This week in future tech, a New Zealand man caused quite a stir after claiming he had a DIY nuclear fusion reactor for sale.
New Zealand student Samuel Lee made headlines this week after posting what he said was a homemade nuclear fusion reactor. According to Stuff, Lee was offering the reactor with a vial of 20 grams of deuterium oxide, with expectations that he could get a few thousands dollars for his creation. Sadly, he couldn’t find a buyer.
Achieving stable nuclear fusion in a reactor is seen as one of the ‘holy grails’ of science. If achieved, it could offer near-limitless, cheap and emission-free energy.
“Built in 2018 and forged from the depths of physics,” Lee wrote in his ad.
“A mighty machine arose from a seemingly normal garage in suburban Blenheim. After a year of working two part-time jobs, researching and building, the science fair project was complete!”
As you can imagine, it is not actually a working fusion reactor, but is more close to a plasma generator. Massey University professor of theoretical physics Joachim Brand described the design of Lee’s device as “pretty impressive”.
Quantum communication leap achieved over 50km cable
While Albert Einstein dismissed the concept of quantum entanglement as “spooky action at a distance”, researchers at the University of Science and Technology in Hefei, China, have shown that the famous physicist was wrong to doubt it. Writing in Nature, Pan Jian-Wei and his fellow researchers revealed they had sent two ‘quantum memories’ across a distance of 50km of fibre cable, 40 times further than the previous record holder.
Quantum communication – referred to as quantum key distribution (QKD) – is seen as the future of secure messaging as quantum entanglement allows for two particles to be inextricably linked despite being in totally different locations.
When an attempt is made to access a message as it passes between the two points using QKD, it changes its form so that the receiver knows if it has been tampered with, while deleting or altering the message in the process.
Speaking with MIT Technology Review, Pan said that this was a “big improvement” on previous attempts. As part of their breakthrough, the researchers used a stationary atom, as well as a photon that was sent down the fibre cable. This resulted in an entangled pair of nodes that were significantly more stable than previous experiments achieved.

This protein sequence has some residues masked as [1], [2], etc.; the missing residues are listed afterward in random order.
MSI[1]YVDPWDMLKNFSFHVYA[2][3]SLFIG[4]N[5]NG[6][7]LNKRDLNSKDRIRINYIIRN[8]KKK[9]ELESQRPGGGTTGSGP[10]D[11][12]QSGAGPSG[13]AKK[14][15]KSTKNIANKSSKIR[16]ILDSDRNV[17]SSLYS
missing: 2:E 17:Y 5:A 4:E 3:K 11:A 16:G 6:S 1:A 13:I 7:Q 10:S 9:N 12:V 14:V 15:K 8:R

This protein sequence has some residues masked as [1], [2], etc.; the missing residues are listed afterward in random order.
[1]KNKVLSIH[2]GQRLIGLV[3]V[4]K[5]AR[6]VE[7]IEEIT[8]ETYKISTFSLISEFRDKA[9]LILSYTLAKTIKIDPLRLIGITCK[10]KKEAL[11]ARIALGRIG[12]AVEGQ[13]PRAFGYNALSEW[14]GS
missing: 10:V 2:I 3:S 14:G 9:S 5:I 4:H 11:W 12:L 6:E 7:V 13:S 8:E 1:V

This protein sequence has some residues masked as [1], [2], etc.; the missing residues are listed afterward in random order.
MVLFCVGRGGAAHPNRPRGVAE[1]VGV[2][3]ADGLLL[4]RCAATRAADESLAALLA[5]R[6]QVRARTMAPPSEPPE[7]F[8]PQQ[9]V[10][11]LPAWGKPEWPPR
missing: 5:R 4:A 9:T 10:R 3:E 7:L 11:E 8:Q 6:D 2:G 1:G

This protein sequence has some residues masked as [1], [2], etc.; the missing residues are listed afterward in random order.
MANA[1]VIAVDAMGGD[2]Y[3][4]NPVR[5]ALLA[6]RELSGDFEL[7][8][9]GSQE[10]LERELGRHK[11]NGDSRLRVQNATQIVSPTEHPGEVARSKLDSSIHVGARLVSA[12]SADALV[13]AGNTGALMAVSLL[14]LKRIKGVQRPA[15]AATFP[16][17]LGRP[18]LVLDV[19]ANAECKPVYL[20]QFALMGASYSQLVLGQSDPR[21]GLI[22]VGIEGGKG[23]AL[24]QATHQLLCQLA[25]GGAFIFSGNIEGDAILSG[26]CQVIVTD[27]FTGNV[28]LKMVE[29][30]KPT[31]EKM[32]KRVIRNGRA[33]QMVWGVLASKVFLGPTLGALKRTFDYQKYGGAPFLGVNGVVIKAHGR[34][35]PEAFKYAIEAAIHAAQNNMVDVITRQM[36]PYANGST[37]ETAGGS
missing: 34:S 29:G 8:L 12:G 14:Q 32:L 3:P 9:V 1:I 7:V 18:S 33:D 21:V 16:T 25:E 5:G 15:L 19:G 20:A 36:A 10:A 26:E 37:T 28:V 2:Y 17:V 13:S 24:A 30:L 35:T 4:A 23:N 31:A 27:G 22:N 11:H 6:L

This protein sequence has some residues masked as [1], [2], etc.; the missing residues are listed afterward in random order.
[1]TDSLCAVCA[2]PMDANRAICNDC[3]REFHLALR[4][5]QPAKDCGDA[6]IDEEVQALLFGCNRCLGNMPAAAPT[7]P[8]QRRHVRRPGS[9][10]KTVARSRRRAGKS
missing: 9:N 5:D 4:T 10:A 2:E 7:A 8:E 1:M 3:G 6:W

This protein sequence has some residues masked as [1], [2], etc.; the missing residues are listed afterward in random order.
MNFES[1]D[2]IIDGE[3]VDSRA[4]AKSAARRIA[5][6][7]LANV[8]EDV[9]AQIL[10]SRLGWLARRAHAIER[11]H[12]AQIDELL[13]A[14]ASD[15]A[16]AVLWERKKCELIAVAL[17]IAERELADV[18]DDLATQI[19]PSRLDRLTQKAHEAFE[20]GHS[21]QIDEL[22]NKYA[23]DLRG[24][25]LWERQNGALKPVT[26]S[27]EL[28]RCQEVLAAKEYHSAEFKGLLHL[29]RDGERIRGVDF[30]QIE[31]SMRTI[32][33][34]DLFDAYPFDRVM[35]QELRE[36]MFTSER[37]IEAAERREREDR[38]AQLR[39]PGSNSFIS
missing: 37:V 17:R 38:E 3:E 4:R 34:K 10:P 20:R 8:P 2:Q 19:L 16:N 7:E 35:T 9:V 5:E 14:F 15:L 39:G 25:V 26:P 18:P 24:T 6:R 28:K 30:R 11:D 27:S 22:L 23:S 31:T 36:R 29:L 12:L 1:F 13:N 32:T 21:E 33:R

New patch could mend a broken heart
Bioengineers from Trinity College Dublin have developed a prototype patch that does the same job as crucial aspects of heart tissue.
The patch is designed to withstand the mechanical demands and mimics the electrical signalling properties that allow our hearts to pump blood rhythmically round our bodies. Publishing their findings to Advanced Functional Materials, the researchers said this breakthrough brought us one step closer to cell-free patches to restore the synchronous beating of heart cells, without impairing heart muscle movement.
“Ours is one of few studies that looks at a traditional material, and through effective design allows us to mimic the direction-dependent mechanical movement of the heart, which can be sustained repeatably,” said Michael Monaghan, senior author of the study.
“This was achieved through a novel method called ‘melt electrowriting’ and through close collaboration with the suppliers located nationally we were able to customise the process to fit our design needs.”
New tech can take vitals of exotic wildlife using digital camera
Researchers from the University of South Australia have shown it is possible to do basic health checks on exotic animals using just a digital camera. This saves the animals from having to experience any stress form an anaesthetic.
As part of the study, nine species of Adelaide Zoo’s animals were filmed for three minutes up to 40 metres away, picking up tiny movements in the chest cavity that indicate heart and breathing rates.
The animals filmed included a giant panda, African lion, Sumatran tiger, orangutan, Hamadryas baboon, koala, red kangaroo, alpaca and a little blue penguin.
“We showed through this experiment that digital cameras can successfully extract cardiopulmonary signals from the animals in a zoo setting,” said Prof Javaan Chahl, one of the co-leads of the study.
“The technique needs refining and more validation, but it demonstrates that wild animals can be remotely monitored for signs of poor health, allowing for earlier detection of illness and fewer unconscious trips to the vet.”
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